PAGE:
The Photogram: 1918–1948
January 23 — March 6, 1999
This exhibition surveyed the historical development of a unique photographic process: an abstract marriage of light and chemistry made without the objectifying presence of the camera. A photogram is essentially a one-of-a-kind negative image created by placing objects on a sheet of photographic paper that is exposed to light and then developed and processed in the manner of a normal photographic print. Through works by over 25 masters and students, “plastic artists” and photographers who were fascinated by the photogram’s “non-objective” and “automatic” qualities, the exhibition at Ubu Gallery explored the depth of this simple, fluid process.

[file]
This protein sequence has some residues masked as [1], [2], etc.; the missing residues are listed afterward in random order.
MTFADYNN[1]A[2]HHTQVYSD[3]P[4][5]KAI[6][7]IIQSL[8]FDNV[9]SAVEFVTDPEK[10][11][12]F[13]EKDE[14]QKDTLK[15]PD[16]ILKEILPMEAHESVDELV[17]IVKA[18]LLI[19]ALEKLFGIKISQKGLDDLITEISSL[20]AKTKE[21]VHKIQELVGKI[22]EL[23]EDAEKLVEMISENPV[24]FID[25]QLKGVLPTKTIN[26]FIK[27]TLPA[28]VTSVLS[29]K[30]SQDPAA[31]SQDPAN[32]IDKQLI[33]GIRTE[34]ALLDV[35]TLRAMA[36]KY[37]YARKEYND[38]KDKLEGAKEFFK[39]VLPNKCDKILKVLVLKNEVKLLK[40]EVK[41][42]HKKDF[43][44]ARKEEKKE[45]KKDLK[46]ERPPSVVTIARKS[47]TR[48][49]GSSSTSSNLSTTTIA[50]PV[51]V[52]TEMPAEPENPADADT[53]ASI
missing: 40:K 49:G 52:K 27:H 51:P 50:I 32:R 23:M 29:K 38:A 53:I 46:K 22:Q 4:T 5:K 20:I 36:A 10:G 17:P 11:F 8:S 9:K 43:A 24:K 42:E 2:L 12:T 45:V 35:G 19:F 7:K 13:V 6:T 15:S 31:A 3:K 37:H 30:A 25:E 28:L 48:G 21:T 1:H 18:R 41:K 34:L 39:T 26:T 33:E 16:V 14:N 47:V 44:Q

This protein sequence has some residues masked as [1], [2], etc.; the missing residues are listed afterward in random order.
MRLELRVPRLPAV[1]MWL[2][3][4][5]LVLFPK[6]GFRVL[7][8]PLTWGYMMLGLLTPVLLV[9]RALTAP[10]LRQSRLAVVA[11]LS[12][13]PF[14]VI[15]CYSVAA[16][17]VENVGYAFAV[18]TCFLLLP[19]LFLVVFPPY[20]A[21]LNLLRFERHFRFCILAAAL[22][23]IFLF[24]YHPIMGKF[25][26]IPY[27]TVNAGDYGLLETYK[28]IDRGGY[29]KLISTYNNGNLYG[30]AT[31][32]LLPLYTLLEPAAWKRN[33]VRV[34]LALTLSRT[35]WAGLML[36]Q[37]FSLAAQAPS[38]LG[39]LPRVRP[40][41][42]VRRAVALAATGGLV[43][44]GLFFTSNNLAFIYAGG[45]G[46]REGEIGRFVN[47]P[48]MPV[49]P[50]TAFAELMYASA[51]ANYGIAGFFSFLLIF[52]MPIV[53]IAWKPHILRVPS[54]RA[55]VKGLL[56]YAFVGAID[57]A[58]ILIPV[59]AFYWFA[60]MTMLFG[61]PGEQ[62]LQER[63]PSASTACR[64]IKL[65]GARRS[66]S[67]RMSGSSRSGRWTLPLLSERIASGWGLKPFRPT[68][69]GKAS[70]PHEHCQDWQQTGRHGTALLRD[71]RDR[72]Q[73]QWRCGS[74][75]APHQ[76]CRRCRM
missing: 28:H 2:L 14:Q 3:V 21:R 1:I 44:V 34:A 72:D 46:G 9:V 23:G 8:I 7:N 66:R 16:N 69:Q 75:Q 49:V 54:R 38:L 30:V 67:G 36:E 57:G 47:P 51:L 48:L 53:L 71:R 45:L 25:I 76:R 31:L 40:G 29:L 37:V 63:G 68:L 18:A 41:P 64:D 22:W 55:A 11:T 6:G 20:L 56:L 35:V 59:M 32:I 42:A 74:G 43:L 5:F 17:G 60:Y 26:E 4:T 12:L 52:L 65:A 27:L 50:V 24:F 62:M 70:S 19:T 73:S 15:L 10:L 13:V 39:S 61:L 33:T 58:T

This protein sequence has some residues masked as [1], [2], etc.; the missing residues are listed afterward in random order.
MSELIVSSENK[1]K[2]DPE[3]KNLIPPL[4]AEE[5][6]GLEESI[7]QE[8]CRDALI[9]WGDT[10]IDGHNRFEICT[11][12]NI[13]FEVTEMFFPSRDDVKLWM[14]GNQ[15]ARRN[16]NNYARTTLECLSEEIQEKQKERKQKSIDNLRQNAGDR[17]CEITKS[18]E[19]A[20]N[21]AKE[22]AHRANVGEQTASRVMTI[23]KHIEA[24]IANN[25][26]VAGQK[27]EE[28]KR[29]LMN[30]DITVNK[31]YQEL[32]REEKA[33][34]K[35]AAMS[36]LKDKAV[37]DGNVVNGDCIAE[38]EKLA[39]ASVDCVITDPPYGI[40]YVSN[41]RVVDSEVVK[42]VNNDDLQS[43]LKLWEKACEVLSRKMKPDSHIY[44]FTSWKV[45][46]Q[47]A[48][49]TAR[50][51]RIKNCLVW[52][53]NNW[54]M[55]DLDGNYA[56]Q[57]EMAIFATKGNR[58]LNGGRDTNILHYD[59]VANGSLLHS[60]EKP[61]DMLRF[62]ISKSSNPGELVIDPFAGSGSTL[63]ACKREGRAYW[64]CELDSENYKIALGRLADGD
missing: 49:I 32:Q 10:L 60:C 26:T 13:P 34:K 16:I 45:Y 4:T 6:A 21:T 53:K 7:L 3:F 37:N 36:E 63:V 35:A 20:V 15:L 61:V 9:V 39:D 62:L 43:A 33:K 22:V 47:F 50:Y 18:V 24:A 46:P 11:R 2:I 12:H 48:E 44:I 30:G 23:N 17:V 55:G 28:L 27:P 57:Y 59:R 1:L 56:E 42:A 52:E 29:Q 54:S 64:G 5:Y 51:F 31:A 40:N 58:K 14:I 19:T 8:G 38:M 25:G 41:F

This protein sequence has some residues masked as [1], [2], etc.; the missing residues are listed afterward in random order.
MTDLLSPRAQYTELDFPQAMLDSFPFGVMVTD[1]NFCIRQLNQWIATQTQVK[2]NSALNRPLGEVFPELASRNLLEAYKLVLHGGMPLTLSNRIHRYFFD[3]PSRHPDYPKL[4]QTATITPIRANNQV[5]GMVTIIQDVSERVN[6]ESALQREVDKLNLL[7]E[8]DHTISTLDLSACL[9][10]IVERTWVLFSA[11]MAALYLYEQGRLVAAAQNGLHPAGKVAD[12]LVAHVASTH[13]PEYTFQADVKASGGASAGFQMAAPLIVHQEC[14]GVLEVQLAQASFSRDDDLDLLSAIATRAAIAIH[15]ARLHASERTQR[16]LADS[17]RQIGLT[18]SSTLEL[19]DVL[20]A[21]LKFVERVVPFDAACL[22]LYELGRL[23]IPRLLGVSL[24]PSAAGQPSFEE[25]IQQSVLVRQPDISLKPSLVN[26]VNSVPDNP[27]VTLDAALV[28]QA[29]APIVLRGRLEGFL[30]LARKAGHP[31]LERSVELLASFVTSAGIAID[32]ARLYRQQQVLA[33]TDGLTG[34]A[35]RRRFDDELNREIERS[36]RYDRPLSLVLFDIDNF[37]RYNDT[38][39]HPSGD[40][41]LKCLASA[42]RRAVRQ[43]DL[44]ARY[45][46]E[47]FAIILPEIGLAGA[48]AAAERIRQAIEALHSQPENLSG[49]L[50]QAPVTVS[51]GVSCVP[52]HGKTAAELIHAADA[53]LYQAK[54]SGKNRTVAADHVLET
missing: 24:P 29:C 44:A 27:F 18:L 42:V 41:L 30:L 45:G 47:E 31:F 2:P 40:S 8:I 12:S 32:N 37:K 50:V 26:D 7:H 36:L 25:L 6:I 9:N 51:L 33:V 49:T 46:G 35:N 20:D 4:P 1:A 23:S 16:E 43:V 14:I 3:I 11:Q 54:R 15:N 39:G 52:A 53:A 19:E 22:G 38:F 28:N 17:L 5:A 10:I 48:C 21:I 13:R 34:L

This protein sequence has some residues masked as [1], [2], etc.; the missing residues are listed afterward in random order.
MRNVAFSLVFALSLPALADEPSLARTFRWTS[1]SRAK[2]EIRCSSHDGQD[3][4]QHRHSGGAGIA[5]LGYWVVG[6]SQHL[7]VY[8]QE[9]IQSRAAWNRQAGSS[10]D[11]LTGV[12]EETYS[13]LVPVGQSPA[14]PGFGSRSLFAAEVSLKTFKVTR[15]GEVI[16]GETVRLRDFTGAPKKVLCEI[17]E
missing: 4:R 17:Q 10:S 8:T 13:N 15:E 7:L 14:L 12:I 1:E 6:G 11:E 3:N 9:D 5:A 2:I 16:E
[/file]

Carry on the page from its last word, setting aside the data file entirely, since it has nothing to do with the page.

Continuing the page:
Robert Disraeli, Frantisek Drtikol, Jane Edwards, Werner Feist, Gene Fenn, Heinz Hajek-Halke, Harold Leroy Harvey, Jindrich Heisler, Karol Hiller, Marta Hoepffner, Gyorgy Kepes, Edmund Kesting, Willy Kessels, Milos Korececk, Fred G. Korth, Jerzy Kujawski, E.L.T. Mesens, László Moholy-Nagy, Jean Mowat, Oskar Nerlinger, Margaret de Patta, Man Ray, David Robbins, Jaroslav Rössler, Theodore Roszak, Christian Schad, Arthur Siegel, Maurice Tabard, Stefan Themerson, Georg Trump, Luigi Veronesi, Andreas Walser, Georgii Zimin and Ziubkova
The New York Times / Photography Review / February 26, 1999 / Margarett Loke / 1 reproduction
Art on Paper / Museum & Gallery Reviews / July – August 1999 / Barbara Michaels / 2 reproductions